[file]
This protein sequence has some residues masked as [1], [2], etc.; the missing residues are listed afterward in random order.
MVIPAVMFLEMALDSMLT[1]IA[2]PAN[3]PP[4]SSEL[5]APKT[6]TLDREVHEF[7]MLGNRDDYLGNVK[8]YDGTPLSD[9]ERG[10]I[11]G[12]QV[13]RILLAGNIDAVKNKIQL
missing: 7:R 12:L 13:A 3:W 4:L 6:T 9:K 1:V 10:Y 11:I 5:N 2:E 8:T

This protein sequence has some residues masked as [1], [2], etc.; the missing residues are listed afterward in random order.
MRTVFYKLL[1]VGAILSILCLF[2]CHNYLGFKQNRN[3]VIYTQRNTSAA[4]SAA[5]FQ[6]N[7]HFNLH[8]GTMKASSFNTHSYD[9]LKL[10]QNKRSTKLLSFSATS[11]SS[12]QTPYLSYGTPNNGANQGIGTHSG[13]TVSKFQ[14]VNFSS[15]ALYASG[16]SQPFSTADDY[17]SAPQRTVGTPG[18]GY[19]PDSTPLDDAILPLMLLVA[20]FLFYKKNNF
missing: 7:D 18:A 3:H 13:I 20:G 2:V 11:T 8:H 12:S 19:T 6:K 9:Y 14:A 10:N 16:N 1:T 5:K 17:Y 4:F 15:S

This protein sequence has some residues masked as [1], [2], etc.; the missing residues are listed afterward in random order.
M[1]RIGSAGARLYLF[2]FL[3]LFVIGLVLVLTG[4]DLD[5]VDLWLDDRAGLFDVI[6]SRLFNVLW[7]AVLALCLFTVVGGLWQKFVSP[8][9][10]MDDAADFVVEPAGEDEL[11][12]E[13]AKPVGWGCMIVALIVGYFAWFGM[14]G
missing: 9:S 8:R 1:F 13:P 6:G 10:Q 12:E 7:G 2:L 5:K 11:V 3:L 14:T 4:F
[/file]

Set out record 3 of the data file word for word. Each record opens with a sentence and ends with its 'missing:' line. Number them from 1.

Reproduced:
This protein sequence has some residues masked as [1], [2], etc.; the missing residues are listed afterward in random order.
M[1]RIGSAGARLYLF[2]FL[3]LFVIGLVLVLTG[4]DLD[5]VDLWLDDRAGLFDVI[6]SRLFNVLW[7]AVLALCLFTVVGGLWQKFVSP[8][9][10]MDDAADFVVEPAGEDEL[11][12]E[13]AKPVGWGCMIVALIVGYFAWFGM[14]G
missing: 9:S 8:R 1:F 13:P 6:G 10:Q 12:E 7:G 2:L 5:K 11:V 3:L 14:T 4:F